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Posts Tagged ‘ medications ’

Adan Castaneda Comes Home from Iraq – To Jail

Dec 20th, 2011

Iraqi veteran Adan Castaneda sat in the Comal County Jail in an isolation or ad seg cell for more than six months without any treatment for his mental illness. There is no way to know how that affected his condition; however, he has been moved and is receiving treatment finally, after his family’s persistent efforts and with the assistance of generous attorneys. See the San Antonio Current story about him here. . .



Denton County Didn’t Provide His Brother’s Meds

Oct 24th, 2011

Diana at Texas Jail Project was an awesome GREAT HELPER WHO WAS ABLE TO GET my brother his medication at the Denton county jail. They were not giving it to him until Diana successfully complained.  I don’t know how she did it but she kept in touch with me and updated on everything that was



Our Website Helps Diane Figure Out Dallas Jail

Sep 20th, 2011

I started looking online at the Office Website of Dallas County, Texas to find out about an inmate incarcerated at Lew Sterrett.  The official website for Dallas County continuously kept showing the statement “The page you are looking for is no longer available.  Please search below,” with a Search Box and Search Button to click on. 



U.S. Jails Forced to Hold Mentally Ill People

Sep 8th, 2011

Over 350,000 mentally ill Americans are reportedly held in US prisons, underlining the fact that more individuals in the country supposedly receive mental care inside prisons than in medical or psychiatric institutions. (This is also true of local jails, like the jails in Houston, Dallas and all 245 county jails in Texas! D. Claitor)



Houston Radio Interview: Inmates Die in County Jails

Nov 17th, 2010

By John Labus, 740 KTRH, Wednesday, November 17, 2010      A recent analysis suggests the number of illness-related deaths in county jails in Texas is close to the number of deaths in state prisons. Brandon Wood, an assistant director with the Texas Commission on Jail Standards says jail populations are more transient, bringing more



No Accountability: GEO Does What It Wants

Nov 1st, 2010

Here is a letter from someone who knows what it’s like to deal witha GEO run jail. Her complaints sound much like others having to do with private prison companies and the lack of accountability. The sheriff here In Karnes County sends most of his prisoners to Frio Co. Detention Center because we don’t have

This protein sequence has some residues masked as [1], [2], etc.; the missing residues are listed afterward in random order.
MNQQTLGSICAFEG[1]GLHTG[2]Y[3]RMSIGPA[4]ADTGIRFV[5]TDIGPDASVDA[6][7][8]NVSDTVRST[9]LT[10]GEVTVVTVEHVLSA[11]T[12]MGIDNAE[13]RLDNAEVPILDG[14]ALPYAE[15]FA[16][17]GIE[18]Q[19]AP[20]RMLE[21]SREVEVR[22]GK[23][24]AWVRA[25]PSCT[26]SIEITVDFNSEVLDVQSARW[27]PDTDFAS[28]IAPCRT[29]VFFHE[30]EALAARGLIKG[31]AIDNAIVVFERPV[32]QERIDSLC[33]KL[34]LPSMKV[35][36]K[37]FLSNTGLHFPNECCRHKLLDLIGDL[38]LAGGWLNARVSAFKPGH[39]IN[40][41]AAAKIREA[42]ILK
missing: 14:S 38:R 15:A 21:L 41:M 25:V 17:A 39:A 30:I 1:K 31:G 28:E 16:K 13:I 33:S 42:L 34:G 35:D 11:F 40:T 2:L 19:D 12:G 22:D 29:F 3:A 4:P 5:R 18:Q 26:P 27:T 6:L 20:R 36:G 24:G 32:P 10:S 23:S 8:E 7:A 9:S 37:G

Bail Bondsmen Keep Lubbock County Jail — And Other Jails — Stuffed Full

Apr 19th, 2010

http://www.npr.org/templates/story/story.php?storyId=122725771&sc=emaf January 21, 2010 By Laura Sullivan (THIS GREAT STORY AIRED ON NPR RADIO) Leslie Chew spent his childhood working long days next to his father on the oil rigs of southern Texas. No school meant he never learned to read or write. Now in his early 40s, he’s a handyman, often finding a place



Harris County Doesn’t Care if You Die In There

Feb 3rd, 2010

http://www.houstonpress.com/2009-11-19/news/jail-misery/ By Randall Patterson Published on November 17, 2009 at 1:53pm Monte Killian says he asked for his medication again and again for days to no avail. On the last day of July, months after quitting his job as a cook on an offshore oil rig, Monte Killian was tooling around the Fourth Ward in



Shocking Report on Harris County Jail Inmate Care

Oct 9th, 2009

Read almost any part of this report and then please tell me how Harris County allowed things to get this bad. They have 9,400 people in this place and scores are dying from maltreatment and neglect, not to mention the chokeholds and hogtying. And if you want to see a first person account, read Sarah’s



Diane Wilson Goes to Bat in Calhoun County

Aug 26th, 2008

We think Angela deserves a round of applause! She refused to give up even when she was ignored. Angela’s brother had a terminal condition and desperately needed his medication, but wasn’t receiving it in their jail. Angela sent them a 1500 word complaint, and sent the same complaint to the biggest paper in her area, the Victoria Advocate, and they published it. Then she found us, emailed us and Diane Wilson drove over and had a conversation with the sheriff. Then, finally, the jail staff paid attention.